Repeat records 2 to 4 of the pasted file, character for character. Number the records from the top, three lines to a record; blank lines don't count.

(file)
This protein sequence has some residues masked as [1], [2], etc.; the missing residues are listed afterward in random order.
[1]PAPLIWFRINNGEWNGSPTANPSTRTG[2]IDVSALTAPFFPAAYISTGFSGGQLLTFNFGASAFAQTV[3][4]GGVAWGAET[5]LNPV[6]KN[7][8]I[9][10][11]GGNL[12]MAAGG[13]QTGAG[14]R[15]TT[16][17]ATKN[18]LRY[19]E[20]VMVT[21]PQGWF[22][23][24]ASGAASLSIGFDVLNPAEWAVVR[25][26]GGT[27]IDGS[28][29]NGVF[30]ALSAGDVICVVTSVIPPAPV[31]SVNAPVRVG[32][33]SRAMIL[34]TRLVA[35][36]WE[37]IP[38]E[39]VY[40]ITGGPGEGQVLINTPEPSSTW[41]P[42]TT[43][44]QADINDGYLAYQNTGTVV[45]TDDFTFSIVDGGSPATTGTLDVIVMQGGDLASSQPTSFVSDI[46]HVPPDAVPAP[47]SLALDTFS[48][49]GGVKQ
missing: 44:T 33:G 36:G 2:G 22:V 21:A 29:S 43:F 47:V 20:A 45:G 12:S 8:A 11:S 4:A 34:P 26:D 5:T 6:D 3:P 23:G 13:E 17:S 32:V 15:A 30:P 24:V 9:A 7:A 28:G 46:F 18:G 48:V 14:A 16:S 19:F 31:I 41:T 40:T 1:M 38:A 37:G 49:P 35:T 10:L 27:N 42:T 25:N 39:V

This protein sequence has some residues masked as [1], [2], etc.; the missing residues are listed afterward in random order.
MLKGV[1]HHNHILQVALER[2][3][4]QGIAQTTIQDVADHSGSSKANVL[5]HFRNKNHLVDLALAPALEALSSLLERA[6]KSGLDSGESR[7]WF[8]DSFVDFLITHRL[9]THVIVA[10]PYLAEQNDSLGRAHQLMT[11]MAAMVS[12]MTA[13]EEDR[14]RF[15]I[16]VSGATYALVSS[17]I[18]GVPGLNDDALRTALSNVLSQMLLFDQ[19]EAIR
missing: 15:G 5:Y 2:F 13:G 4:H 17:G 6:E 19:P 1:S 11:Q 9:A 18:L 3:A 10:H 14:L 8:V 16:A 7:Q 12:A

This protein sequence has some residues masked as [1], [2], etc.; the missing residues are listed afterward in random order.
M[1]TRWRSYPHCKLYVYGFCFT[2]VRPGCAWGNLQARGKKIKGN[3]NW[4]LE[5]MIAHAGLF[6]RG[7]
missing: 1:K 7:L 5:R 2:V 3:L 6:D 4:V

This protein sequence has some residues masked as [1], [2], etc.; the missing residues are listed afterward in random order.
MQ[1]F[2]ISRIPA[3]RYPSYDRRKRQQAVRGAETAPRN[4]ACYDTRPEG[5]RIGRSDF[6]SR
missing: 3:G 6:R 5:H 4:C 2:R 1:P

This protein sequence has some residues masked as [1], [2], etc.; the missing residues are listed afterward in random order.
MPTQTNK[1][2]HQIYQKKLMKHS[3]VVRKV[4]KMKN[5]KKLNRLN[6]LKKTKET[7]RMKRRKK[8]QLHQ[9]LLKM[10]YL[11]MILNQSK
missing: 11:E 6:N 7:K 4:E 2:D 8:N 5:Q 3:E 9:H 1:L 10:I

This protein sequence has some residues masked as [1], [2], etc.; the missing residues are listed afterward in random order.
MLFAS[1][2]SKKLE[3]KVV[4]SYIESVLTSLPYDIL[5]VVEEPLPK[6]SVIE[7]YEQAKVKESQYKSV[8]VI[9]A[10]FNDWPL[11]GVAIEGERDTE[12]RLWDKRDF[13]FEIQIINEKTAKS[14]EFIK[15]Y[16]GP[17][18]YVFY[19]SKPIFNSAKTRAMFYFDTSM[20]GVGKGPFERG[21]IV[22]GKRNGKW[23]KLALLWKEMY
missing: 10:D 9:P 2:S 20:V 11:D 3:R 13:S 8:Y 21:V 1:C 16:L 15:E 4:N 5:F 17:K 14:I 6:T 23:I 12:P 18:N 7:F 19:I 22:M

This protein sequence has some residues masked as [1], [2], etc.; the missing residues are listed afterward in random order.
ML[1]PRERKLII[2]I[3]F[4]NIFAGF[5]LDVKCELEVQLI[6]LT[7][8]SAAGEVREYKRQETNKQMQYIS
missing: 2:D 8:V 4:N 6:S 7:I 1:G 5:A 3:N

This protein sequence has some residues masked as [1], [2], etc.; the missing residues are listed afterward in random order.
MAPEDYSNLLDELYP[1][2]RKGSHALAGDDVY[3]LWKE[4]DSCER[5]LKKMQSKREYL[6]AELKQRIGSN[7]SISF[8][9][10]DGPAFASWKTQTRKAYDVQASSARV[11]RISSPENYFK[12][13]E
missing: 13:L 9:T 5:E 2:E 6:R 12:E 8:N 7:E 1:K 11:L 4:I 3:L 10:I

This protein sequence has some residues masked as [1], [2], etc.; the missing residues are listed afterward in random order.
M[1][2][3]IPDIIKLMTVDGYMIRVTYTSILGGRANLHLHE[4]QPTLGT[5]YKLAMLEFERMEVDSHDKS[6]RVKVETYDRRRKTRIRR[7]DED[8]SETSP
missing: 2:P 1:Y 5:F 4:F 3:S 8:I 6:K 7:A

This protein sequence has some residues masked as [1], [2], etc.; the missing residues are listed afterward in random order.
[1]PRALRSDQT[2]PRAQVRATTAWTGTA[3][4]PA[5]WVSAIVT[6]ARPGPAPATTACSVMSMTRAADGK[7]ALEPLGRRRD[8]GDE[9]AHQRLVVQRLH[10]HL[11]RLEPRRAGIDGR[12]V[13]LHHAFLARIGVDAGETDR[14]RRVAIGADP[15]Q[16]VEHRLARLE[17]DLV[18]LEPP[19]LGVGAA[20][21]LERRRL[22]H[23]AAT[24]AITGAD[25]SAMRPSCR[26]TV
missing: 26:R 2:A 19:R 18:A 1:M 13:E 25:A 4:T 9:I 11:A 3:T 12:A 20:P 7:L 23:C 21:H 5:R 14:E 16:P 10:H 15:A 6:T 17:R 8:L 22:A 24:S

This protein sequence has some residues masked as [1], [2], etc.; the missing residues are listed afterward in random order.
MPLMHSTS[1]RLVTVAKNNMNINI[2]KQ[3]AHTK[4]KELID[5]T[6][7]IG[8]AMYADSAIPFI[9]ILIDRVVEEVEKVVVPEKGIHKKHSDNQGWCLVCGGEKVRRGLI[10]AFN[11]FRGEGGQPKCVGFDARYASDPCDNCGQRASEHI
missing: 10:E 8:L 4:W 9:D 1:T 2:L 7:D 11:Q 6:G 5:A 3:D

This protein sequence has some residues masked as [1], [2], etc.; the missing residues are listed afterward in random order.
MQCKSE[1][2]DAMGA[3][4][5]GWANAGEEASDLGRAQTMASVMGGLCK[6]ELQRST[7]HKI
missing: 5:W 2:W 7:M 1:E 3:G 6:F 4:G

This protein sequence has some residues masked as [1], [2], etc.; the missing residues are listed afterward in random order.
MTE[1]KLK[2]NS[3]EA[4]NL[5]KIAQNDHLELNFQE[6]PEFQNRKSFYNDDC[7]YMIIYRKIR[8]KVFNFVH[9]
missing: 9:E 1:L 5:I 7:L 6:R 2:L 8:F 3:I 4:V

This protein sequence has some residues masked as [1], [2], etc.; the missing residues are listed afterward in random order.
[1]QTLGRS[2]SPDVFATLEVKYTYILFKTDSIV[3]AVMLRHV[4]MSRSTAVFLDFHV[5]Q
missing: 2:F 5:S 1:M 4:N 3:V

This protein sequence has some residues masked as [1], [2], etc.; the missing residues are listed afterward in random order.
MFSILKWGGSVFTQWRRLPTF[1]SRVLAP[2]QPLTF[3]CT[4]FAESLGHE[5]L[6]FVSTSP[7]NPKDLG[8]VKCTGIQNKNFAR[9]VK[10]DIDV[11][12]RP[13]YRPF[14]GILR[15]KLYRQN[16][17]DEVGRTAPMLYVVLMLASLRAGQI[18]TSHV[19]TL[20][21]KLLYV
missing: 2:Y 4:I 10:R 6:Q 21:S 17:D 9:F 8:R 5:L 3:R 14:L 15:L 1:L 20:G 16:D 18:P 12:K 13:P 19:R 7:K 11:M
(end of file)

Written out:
This protein sequence has some residues masked as [1], [2], etc.; the missing residues are listed afterward in random order.
MLKGV[1]HHNHILQVALER[2][3][4]QGIAQTTIQDVADHSGSSKANVL[5]HFRNKNHLVDLALAPALEALSSLLERA[6]KSGLDSGESR[7]WF[8]DSFVDFLITHRL[9]THVIVA[10]PYLAEQNDSLGRAHQLMT[11]MAAMVS[12]MTA[13]EEDR[14]RF[15]I[16]VSGATYALVSS[17]I[18]GVPGLNDDALRTALSNVLSQMLLFDQ[19]EAIR
missing: 15:G 5:Y 2:F 13:G 4:H 17:G 6:E 19:P 1:S 11:Q 9:A 18:L 3:A 10:H 14:L 8:V 16:A 7:Q 12:A

This protein sequence has some residues masked as [1], [2], etc.; the missing residues are listed afterward in random order.
M[1]TRWRSYPHCKLYVYGFCFT[2]VRPGCAWGNLQARGKKIKGN[3]NW[4]LE[5]MIAHAGLF[6]RG[7]
missing: 1:K 7:L 5:R 2:V 3:L 6:D 4:V

This protein sequence has some residues masked as [1], [2], etc.; the missing residues are listed afterward in random order.
MQ[1]F[2]ISRIPA[3]RYPSYDRRKRQQAVRGAETAPRN[4]ACYDTRPEG[5]RIGRSDF[6]SR
missing: 3:G 6:R 5:H 4:C 2:R 1:P